|Last year China announced multi-million dollar
handouts for eight Pacific island nations
As part of its Asia season, People & Power explore how the rivalry between China and Taiwan is playing out in the South Pacific.
Apia, the capital of Samoa, a tiny cluster of islands in the South Pacific, is not far from its idyllic picture-postcard beaches.
It is a bustling construction site that recently hosted the 2007 South Pacific Games – the region’s biggest-ever sporting event – in the newly refurbished Apia Park Stadium.
It was a prestigious and costly event but Samoa was not paying. China paid.
Samoa is just one of eight Pacific Ocean island nations benefiting from China’s generosity.
Last year the Chinese government announced multi-million dollar handouts across the region and cancelled debts.
Thanks to China, Samoa also got a government office block and a swimming complex. Tonga got a brand new high school and Fiji a million dollar sports stadium to name a few such projects.
Dixon Seeto, the president of the Fiji Hotel Association and a Fijian-born Chinese, says: “They offered three billion yuan to develop various types of industries and one which is on my mind is tourism. I think we should take more advantage of that.
“The other one is obviously they have also pledged to put in an early warning system for tsunamis and natural disasters. We should really get into that quickly and take advantage of things like that.”
There are other major aid donors in the region but many international observers are asking why China is being so generous.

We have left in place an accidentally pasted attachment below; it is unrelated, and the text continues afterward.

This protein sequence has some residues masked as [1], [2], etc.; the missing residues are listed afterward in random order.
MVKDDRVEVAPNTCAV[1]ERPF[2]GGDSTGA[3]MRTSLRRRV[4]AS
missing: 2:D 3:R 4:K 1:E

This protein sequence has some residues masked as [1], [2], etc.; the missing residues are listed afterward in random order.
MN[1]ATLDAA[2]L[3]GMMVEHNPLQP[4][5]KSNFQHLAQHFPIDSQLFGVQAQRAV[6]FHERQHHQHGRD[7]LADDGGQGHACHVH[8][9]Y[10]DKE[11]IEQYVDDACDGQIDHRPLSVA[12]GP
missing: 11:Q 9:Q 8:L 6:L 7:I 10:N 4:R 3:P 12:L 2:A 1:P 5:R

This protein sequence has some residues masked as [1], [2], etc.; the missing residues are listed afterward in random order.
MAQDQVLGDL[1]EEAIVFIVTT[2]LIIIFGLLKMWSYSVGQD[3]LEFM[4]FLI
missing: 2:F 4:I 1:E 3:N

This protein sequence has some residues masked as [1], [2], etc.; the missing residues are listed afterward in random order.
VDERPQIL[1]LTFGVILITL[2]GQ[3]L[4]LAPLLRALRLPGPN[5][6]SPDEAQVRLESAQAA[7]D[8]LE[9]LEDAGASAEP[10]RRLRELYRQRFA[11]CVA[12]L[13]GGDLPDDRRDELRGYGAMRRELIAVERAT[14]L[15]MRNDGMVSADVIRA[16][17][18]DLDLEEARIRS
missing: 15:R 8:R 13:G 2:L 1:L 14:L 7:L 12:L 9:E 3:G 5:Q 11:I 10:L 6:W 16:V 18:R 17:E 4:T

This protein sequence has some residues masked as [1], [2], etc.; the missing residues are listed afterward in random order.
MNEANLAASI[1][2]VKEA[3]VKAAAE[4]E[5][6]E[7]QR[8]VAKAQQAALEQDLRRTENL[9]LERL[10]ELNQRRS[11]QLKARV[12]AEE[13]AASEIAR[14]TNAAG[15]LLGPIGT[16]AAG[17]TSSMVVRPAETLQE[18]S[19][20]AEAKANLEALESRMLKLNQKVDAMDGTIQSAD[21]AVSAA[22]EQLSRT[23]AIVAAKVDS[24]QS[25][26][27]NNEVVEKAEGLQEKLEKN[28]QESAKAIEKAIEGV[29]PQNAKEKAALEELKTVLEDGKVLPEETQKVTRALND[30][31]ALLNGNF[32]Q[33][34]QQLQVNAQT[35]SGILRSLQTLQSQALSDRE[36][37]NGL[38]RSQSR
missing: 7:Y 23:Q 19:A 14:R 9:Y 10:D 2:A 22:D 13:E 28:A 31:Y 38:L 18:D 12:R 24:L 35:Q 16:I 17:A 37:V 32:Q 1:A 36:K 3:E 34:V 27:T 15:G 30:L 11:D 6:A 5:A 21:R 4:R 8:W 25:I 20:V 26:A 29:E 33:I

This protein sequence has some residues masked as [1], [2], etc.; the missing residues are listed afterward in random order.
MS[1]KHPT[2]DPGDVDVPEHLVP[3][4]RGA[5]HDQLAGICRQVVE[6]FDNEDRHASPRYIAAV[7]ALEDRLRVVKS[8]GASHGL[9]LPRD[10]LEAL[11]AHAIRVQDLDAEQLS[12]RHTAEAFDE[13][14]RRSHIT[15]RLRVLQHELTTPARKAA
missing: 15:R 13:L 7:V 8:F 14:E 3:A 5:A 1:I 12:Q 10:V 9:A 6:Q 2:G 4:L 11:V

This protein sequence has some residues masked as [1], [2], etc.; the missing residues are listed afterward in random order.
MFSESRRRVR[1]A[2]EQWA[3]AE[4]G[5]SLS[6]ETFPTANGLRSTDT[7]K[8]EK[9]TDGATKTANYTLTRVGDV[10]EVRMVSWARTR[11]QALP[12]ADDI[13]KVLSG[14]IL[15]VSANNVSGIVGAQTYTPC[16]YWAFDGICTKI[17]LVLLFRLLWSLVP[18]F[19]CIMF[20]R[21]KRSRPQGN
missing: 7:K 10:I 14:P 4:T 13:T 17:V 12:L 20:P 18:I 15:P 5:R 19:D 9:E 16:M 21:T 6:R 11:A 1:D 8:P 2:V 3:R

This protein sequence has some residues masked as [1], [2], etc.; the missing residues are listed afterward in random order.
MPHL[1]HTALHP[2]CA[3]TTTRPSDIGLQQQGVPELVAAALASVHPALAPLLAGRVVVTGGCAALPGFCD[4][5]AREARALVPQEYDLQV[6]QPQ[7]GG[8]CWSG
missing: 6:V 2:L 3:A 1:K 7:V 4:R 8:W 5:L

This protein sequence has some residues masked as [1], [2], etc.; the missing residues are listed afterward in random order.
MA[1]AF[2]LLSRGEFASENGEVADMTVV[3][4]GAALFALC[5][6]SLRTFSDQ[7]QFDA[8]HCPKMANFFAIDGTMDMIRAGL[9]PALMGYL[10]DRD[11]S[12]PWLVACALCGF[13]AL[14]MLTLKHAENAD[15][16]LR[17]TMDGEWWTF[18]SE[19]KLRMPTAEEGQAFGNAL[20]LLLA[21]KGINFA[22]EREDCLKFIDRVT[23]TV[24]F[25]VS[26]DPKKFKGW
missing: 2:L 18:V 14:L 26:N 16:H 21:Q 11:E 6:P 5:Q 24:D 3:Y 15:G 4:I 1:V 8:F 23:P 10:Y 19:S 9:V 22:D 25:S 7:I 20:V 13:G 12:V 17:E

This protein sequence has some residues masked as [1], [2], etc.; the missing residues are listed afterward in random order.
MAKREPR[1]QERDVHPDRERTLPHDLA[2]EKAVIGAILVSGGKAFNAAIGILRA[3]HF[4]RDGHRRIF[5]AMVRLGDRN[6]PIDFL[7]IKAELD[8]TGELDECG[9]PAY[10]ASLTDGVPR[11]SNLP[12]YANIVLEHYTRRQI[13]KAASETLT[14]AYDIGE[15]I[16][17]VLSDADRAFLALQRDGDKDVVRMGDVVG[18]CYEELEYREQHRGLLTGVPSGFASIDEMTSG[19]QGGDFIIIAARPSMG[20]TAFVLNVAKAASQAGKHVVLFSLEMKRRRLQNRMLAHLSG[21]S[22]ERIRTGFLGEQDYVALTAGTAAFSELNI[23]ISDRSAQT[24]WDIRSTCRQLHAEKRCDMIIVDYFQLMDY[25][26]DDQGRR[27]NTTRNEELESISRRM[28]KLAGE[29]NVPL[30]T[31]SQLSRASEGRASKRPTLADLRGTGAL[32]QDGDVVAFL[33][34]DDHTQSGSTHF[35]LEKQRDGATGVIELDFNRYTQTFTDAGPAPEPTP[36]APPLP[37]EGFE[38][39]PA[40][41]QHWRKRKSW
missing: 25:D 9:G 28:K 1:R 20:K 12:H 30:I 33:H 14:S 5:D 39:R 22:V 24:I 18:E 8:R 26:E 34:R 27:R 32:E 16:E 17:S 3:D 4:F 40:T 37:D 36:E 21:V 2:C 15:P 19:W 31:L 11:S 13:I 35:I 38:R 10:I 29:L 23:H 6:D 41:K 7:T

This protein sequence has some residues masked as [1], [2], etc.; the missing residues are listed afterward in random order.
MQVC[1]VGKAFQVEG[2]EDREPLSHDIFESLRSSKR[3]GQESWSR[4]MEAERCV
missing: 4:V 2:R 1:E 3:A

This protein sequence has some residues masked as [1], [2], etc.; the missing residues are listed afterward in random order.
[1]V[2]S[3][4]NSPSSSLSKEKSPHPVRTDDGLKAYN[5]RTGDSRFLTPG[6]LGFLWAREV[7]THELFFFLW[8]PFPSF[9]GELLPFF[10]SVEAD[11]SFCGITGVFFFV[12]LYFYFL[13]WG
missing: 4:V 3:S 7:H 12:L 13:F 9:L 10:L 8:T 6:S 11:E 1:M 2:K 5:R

|Tuilaepa, Samoa’s prime minister, has no
qualms about supporting China in return for aid
Zhang Yuanyuan, the Chinese ambassador to the South Pacific, says: “We want to share our development benefits and development experience with other fellow developing countries.”
But he also admits that there is a strategic reason for sharing its wealth – China needs allies at world forums.
He says: “Some of them are UN member states and when it comes to important international issues these countries have a voice, these countries have votes.”
Tuilaepa Sailele Aiono Malielegaoi, the Samoan prime minister, has no qualms about supporting China in return for aid.
He says: “The one policy support that they always ask us is the One China policy and that immediately brings into focus the two China’s – the People’s Republic of China and Taiwan. And we have consistently for the last 31 years been giving support for the People’s Republic of China.”
China’s favour-buying strategy in the South Pacific is not just about votes. Taiwan is also a major factor.
Michael Field, a journalist, says: “The Pacific countries are actually being used as a playground or a game board for the two China policy. The two China’s are warring with each other.”
The countries split amid civil war in 1949. China still considers Taiwan part of its territory and wants it out of the Pacific.
Field insists the rivalry is fuelling corruption and aid dependency in the governments of the Pacific islands.
“The sinister fact is that you’re selling yourself to get the infrastructure and so you lose your independence of action on world forums.
“Are these countries going to speak out against human rights abuses in China? Are these countries going to argue that the massive amount of CO2 emissions that China is producing now is actually affecting their sea beds and their resources? No they’re not because they’re dependent on it.”